When Anita Sarkeesian of Feminist Frequency launched a Kickstarter to explore recurring female stereotypes in video games, she said she was met with “a torrent of misogynist and racist slurs as well as threats of rape, violence and death.” Yet when she shared what was happening, rather than quell the issue, her harassers upped the ante by “attempting to DDoS my website and hack into my online accounts.  They also tried to collect and distribute my personal info including my home address and phone number. They made pornographic images in my likeness being raped by video games characters which they distributed and sent to me over and over again.”

When Lindy West, a writer for Jezebel, spoke about how she didn’t feel rape jokes were appropriate in the comedy world, and were indicative of a larger problem — that women weren’t welcome in comedy — she experienced something similar. Not only was she bombarded with threats to rape and kill her, but she was called out for being fat on top of it. Mostly, people told her she wasn’t allowed to have an opinion on rape because she was too ugly to ever even be raped. Yep.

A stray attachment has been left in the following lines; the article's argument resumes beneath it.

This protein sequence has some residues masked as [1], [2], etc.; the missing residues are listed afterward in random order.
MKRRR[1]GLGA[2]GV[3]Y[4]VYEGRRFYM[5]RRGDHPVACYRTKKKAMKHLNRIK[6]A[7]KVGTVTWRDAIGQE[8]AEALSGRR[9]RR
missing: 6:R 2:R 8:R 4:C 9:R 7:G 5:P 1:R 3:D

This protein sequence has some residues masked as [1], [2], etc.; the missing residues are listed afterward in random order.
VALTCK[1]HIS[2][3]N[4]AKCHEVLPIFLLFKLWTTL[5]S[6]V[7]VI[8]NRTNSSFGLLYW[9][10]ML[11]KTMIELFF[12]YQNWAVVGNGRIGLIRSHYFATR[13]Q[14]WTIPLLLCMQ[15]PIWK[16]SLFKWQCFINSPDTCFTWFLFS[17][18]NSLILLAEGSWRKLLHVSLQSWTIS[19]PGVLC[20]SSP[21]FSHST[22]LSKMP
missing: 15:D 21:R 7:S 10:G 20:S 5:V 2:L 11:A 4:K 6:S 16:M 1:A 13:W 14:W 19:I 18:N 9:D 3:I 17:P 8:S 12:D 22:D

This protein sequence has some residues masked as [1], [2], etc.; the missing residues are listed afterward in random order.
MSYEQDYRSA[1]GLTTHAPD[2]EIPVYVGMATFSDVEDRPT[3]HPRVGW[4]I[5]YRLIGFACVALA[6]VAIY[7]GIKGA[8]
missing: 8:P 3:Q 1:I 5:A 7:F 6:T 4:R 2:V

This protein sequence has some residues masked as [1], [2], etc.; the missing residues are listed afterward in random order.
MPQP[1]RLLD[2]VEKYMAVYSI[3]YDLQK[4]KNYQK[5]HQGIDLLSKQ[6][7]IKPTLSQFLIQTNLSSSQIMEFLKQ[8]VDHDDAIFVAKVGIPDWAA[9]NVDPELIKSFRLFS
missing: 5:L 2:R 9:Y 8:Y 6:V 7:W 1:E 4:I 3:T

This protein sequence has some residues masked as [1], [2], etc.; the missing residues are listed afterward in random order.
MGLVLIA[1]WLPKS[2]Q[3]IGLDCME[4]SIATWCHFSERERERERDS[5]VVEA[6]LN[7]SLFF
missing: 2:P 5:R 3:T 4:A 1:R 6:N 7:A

Plus, the website Fat, Ugly, or Slutty exists, detailing the awful comments women who play video games have to deal with.

And that’s just three examples.

The internet can be a tricky place to navigate for anyone, especially for women, who often receive vicious comments compounded by threats of rape and misogyny. If you tend to take things to heart (like me), it can be difficult to deal with your first “I hate you and hope you fucking die” comment. So here are 5 basic rules — for commenters and for those receiving comments — to abide by and remember.

1. Consider the audience.

Do try to remember where you are on the internet. Websites with moderated comments and/or with comment rules tend to be the best places to frequent, and can often lead to intelligent discussions and debates. However, the reach on big websites like MSNBC and CNN means that the likelihood of vicious comments is a lot higher — and many of these people will be stuck in their ways. You aren’t going to get the intellectual discussion you are looking for while commenting there, and instead, you’ll likely just end up feeling sad for humanity.

2. Pick your battles; keep your sanity.